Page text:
Periodontists work in various medical environments including hospitals, private clinics, and public clinics. It is quite common for periodontics to become part of a group practice with dentists of other specialities, so that patients can have all their oral care needs met under one roof.
What Do Periodontists Do?
The role of a periodontist is to prevent, diagnose, and treat diseases of the mouth and gums.
Periodontal diseases are extremely common. In many instances, they are easily treatable with medical mouthwashes and other oral treatments. Severe or long-standing gum disease may warrant more drastic action. Whatever the stage of your infection, your periodontist will be able to recommend and execute an appropriate treatment plan.
Some of the procedures that periodontists perform include:
Most periodontal practices offer dental cleaning services. This is because removing plaque from around the gum line reduces the risk of developing periodontal disease and can prevent existing periodontal infections from getting worse.
Scaling and Root Planing
These are slightly more invasive but still non-surgical cleaning procedures. Scaling removes plaque from below the gum line, while root planing removes the infected portion of a tooth root.
Both procedures are performed under a local anaesthetic to ensure the patient remains comfortable.
Bone grafting may be necessary if parts of the patient’s jawbone has been eroded by a periodontal infection. Bone can be taken from a donor or from elsewhere on the patient’s bone.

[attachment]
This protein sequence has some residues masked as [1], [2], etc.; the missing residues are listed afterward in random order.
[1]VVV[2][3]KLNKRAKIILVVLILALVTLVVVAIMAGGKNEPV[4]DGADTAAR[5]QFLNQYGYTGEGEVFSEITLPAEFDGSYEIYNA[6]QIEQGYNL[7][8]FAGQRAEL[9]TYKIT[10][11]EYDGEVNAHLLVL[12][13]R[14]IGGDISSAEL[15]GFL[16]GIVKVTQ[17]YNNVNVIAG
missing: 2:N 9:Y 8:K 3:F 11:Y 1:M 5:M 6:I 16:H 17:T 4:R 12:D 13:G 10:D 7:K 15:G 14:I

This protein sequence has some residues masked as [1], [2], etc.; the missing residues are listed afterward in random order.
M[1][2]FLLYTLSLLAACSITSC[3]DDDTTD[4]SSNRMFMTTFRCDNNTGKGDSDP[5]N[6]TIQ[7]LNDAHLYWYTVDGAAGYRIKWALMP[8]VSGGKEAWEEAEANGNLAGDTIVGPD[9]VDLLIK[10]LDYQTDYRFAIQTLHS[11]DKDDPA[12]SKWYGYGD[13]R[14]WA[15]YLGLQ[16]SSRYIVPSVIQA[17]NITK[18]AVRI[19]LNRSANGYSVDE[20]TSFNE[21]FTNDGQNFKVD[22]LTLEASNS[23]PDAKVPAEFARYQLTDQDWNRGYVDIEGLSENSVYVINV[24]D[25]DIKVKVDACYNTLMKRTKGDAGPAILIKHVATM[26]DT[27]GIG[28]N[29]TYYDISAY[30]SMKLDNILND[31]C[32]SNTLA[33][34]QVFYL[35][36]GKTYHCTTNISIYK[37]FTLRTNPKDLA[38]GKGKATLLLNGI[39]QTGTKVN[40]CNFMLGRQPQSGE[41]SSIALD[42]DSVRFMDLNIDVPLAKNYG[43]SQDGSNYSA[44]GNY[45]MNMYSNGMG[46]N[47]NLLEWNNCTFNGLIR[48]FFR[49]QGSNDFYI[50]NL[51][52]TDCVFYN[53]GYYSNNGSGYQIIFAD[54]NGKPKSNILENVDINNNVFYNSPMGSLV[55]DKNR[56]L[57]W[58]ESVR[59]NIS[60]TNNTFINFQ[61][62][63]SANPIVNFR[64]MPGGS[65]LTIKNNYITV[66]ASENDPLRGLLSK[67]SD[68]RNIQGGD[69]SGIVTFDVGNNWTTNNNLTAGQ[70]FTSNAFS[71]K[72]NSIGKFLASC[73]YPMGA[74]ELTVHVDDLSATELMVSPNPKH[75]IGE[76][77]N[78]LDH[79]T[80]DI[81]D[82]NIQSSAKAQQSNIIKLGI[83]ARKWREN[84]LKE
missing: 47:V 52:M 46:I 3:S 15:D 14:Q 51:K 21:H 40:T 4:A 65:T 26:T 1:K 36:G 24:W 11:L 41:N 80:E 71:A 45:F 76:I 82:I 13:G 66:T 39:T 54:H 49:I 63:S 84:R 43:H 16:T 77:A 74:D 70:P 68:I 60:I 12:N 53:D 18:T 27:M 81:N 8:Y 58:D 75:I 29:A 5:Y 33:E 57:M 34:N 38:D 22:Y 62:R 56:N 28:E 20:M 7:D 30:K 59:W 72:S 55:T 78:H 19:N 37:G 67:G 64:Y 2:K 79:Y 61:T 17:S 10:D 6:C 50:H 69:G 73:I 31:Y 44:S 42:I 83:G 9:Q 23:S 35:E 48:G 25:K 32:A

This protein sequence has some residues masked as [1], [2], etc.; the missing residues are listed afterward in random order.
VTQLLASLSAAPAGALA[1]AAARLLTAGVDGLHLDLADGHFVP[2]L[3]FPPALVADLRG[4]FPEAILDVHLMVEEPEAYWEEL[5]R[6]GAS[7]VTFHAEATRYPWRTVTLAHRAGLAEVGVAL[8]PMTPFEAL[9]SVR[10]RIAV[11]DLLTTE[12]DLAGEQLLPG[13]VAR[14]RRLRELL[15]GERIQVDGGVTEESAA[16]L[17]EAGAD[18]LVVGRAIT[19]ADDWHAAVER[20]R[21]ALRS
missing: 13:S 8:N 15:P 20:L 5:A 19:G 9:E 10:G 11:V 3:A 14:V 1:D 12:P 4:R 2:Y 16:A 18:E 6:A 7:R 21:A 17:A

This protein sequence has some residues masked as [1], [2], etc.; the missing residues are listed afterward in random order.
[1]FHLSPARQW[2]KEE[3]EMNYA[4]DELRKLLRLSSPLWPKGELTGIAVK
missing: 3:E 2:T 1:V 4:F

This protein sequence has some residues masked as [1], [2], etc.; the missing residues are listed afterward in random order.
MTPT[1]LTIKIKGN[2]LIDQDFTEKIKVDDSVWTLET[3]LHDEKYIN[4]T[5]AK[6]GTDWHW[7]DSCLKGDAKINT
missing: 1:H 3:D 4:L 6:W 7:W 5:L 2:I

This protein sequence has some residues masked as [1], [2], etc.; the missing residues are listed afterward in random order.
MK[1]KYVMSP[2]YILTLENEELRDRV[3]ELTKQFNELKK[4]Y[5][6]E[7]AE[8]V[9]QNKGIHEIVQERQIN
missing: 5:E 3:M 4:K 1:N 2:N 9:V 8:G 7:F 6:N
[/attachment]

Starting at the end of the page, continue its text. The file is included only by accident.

Synthetic bone replacements may also be used.
Pocket Reduction Surgery
Very advanced periodontal disease may warrant pocket reduction surgery if the infection has advanced well into the gums and jaw.
The procedure, also known as flap surgery, involves temporarily lifting the gums to clean away infected tissues underneath. The gums tissue is then replaced and arranged in such a way that future infections are less likely to occur.
Laser Gum Surgery
Some periodontists offer a less invasive type of gum surgery using lasers. While this is typically more expensive, it is a better option for people who cannot take time off to recover or who have pre-existing health conditions that may conventional surgery a risk.
How to Find a Periodontist
The AAP has an advanced search tool to locate your nearest periodontist by state, city, or area code. You also have the option to search by name, which is useful if you are looking for a particular specialist.
When choosing the right periodontist for you, there are some things to consider. You may wish to begin by asking your general dentist for a recommendation, as they might be able to vouch for specialists with nearby clinics. Asking friends and family for recommendations is also a savvy move, though not everybody will have their own periodontist.
Before settling on a periodontal specialist to carry out your treatment, make sure your dental insurance plan will cover the cost of procedures. Some insurance companies specify that customers must use dentists and specialists from within their network, which would considerably narrow your options.